Eviction Notices – Keep these things in mind
An eviction is a legal process that must be carried out properly in order to be enforced. You will need to gather up several reasons or “grounds” for your eviction. Each reason may allow for a certain number of days for the tenant to respond to the eviction. There may be cases where you may have to fight for the eviction to take place in the court system, so be prepared.
The Standard Eviction Time Frame
The standard wait time for a Notice to Vacate is 3 business days. So that if you deliver the eviction notice on a Friday your count actually starts on Saturday, you skip Sunday and then you have Monday and Tuesday the third day. Now on the forth day which in this case is Wednesday you can start the eviction process if they have not responded to you favorably with the rent or you and the tenant agree to some new arrangement. Always make sure that everything is documented and signed. Otherwise if you have to go to court it’s going to be a he said she said scenario. The judges does not like to here that. He will just ignore any plea based on that type of problem.
As with any lease agreement there are stipulations and rules that govern such an agreement. With this agreement both the tenants and you the landlord must obey the letter of the law when it comes to renting out your property. That is why it is vital that you properly maintain and keep up with all complaints made by your tenants. The more you obey the letter of the law the more likely you will be able to have a successful eviction.
The Eviction Court System
Every single court system that seems to exist prefers all matters to be at least attempted to be solved outside of the court system. So, if you can show that you acted in good faith to give your tenants notice of your intentions to evict, and gave them enough time to respond you will be better able to win your case.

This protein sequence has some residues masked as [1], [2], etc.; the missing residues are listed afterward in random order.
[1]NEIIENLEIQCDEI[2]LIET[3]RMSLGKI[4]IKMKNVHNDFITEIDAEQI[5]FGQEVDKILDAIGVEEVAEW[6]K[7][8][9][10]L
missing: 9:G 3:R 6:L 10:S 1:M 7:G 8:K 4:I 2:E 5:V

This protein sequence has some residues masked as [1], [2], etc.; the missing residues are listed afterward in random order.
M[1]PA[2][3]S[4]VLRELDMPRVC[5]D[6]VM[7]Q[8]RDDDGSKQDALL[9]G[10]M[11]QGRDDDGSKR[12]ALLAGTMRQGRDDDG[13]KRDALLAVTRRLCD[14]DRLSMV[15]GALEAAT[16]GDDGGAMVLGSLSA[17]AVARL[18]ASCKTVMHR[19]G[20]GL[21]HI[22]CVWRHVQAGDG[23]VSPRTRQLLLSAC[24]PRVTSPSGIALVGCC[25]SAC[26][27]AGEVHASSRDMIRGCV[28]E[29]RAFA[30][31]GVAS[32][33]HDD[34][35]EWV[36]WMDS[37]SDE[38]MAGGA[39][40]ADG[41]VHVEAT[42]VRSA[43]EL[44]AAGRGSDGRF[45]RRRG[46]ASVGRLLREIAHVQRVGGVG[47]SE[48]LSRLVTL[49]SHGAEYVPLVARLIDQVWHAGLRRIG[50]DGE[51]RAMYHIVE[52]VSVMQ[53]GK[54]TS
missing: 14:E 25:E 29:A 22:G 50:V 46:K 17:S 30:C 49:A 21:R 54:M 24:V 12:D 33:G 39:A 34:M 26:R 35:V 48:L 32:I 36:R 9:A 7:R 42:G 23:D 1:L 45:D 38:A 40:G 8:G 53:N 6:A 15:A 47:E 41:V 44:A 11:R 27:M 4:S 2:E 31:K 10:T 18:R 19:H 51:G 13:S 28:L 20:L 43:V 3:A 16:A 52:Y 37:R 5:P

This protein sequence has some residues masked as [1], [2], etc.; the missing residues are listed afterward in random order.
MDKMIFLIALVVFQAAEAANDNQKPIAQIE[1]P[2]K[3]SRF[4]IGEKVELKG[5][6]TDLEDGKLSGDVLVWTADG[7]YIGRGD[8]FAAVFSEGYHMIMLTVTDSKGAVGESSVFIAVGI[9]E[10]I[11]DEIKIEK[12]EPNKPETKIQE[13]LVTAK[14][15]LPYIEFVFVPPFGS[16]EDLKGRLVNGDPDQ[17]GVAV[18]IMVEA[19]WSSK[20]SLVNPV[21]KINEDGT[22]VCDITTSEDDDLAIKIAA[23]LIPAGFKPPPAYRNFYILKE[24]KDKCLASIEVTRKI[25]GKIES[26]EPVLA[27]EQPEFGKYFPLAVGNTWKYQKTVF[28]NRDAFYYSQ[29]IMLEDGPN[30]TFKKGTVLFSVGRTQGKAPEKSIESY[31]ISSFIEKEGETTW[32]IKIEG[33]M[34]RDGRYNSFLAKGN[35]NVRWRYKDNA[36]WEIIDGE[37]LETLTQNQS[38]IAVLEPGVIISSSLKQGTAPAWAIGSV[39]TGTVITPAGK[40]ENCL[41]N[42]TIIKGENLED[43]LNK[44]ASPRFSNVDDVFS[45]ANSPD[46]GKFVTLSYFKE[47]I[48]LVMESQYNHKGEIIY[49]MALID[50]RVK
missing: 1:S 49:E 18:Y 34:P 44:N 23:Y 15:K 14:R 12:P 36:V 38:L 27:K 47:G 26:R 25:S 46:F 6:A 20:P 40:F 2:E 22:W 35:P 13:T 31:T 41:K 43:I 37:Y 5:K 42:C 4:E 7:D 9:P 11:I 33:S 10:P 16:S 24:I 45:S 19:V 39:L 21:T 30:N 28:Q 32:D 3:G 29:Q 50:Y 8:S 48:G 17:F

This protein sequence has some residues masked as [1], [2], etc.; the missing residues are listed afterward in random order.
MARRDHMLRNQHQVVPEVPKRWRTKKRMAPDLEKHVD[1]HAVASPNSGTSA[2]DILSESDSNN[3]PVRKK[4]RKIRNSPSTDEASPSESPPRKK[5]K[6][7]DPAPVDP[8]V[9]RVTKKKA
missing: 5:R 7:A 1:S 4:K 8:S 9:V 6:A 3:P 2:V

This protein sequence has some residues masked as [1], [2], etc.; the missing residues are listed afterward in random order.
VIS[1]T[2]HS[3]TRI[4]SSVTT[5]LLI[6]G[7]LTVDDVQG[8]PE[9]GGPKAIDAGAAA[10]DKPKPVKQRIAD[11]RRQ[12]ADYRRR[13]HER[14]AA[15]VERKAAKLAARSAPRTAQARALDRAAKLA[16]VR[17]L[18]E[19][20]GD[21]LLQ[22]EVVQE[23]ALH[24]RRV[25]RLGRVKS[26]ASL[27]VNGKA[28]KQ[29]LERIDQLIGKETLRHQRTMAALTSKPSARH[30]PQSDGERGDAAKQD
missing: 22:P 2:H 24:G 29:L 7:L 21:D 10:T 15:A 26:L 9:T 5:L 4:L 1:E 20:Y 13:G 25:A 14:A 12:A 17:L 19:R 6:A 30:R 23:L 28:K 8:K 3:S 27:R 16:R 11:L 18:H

Now your time that you may give notice to your tenant may be spelled out in your lease agreement. Your lease is going to be what is considered. The law may state you only have to give three days’ notice but if it says differently in your lease agreement, meaning more than 3 days, then you must give your tenant that extra time. A judge will want to see the lease agreement signed by all parties in these types of disputes, that is what is going to govern any eviction ruling or not.
The Delivery Method for the Eviction Notice
Giving notice can be done by hand or you can mail it. We offer a by Hand Delivered Eviction Notice that really gets the tenants attention. Our 3 Day Notice To Vacate puts everything in official mode and they understand you are serious now and the next step is go to court if they do not pay up or move out.
If you choose to mail your eviction notice you must give your tenant at least 5 days to respond. You should always use registered mail with a return receipt to ensure that you have the proper paper trail to prove to the court.
There are times though when mailing won’t be feasible, such as if the mail cannot be delivered. In cases such as that you can leave an eviction notice on the inside of the front door of your property. As well, if you know the tenant has an alarm system on your property but don’t have access to the alarm code you may leave the notice on the front door. Essentially, you can do this if it is impossible to deliver the notice by any other means. We not only hand deliver you notice but we also send a Priority Mail letter so that we have all the bases covered and there is no excuse before the judge.
Tenant Failure to Respond to the Notice to Pay or Vacate
After your tenant has failed to respond you can then go down the county clerk’s office and file for an eviction to take place on your property. It is vital that you have everything documented. Every encounter with your tenant should be written down and the details of your conversations should be noted. The more evidence you can show to the court that you did everything possible to avoid an eviction suit will just simply help your case in the end.
If you are uncertain what the county clerk needs from you to begin the eviction process it is important to call them up. There are many clerks that have lots of experience in doing this and will want all documentation before they begin filing the eviction and scheduling a hearing for your case.
But the best thing to do is let us handle the eviction for you and then you have no worries as if it is being done right. We handle hundreds of evictions a year and you are in good hands.